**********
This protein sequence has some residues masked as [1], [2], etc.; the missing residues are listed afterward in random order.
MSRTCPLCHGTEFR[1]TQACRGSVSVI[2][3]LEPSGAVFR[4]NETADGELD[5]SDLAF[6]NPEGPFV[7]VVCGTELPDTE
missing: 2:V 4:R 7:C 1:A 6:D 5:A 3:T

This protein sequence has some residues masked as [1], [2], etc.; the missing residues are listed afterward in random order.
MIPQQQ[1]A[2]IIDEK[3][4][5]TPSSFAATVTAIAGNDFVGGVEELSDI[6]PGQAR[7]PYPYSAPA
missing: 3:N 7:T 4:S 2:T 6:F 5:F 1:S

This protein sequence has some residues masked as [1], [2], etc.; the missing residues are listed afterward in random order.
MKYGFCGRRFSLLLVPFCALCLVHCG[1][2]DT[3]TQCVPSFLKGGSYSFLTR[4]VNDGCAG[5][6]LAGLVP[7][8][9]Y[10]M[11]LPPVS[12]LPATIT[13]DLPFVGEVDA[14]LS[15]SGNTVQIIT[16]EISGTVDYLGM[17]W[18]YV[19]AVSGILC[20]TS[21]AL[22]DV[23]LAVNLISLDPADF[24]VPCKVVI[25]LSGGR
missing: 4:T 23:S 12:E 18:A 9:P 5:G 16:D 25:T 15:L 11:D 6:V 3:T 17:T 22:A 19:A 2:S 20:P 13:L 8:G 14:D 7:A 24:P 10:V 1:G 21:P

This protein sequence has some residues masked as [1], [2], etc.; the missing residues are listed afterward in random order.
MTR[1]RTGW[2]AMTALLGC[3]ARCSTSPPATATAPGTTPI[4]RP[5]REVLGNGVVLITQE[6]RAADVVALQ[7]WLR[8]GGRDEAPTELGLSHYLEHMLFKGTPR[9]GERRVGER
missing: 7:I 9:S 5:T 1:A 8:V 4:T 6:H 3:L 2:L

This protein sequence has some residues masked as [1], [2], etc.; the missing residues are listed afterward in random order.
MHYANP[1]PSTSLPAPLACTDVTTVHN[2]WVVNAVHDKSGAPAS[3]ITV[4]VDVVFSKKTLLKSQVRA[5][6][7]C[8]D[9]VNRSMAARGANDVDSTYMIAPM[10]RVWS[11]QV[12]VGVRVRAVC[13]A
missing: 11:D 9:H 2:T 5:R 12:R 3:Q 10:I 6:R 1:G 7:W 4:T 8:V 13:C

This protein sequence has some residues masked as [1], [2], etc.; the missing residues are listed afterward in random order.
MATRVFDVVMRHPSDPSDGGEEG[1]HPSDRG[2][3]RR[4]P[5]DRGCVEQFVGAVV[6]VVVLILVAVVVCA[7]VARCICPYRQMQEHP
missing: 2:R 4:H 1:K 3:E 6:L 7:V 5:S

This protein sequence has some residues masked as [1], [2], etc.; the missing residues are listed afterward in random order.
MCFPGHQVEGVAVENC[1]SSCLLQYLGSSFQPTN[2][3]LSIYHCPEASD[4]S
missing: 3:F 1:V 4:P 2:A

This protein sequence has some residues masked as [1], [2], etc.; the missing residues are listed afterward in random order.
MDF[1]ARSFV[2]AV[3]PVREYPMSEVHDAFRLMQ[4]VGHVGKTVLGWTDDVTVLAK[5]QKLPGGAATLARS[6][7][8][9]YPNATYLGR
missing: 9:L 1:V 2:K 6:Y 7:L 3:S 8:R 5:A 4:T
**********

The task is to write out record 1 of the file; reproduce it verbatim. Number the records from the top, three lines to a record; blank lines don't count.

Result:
This protein sequence has some residues masked as [1], [2], etc.; the missing residues are listed afterward in random order.
MSRTCPLCHGTEFR[1]TQACRGSVSVI[2][3]LEPSGAVFR[4]NETADGELD[5]SDLAF[6]NPEGPFV[7]VVCGTELPDTE
missing: 2:V 4:R 7:C 1:A 6:D 5:A 3:T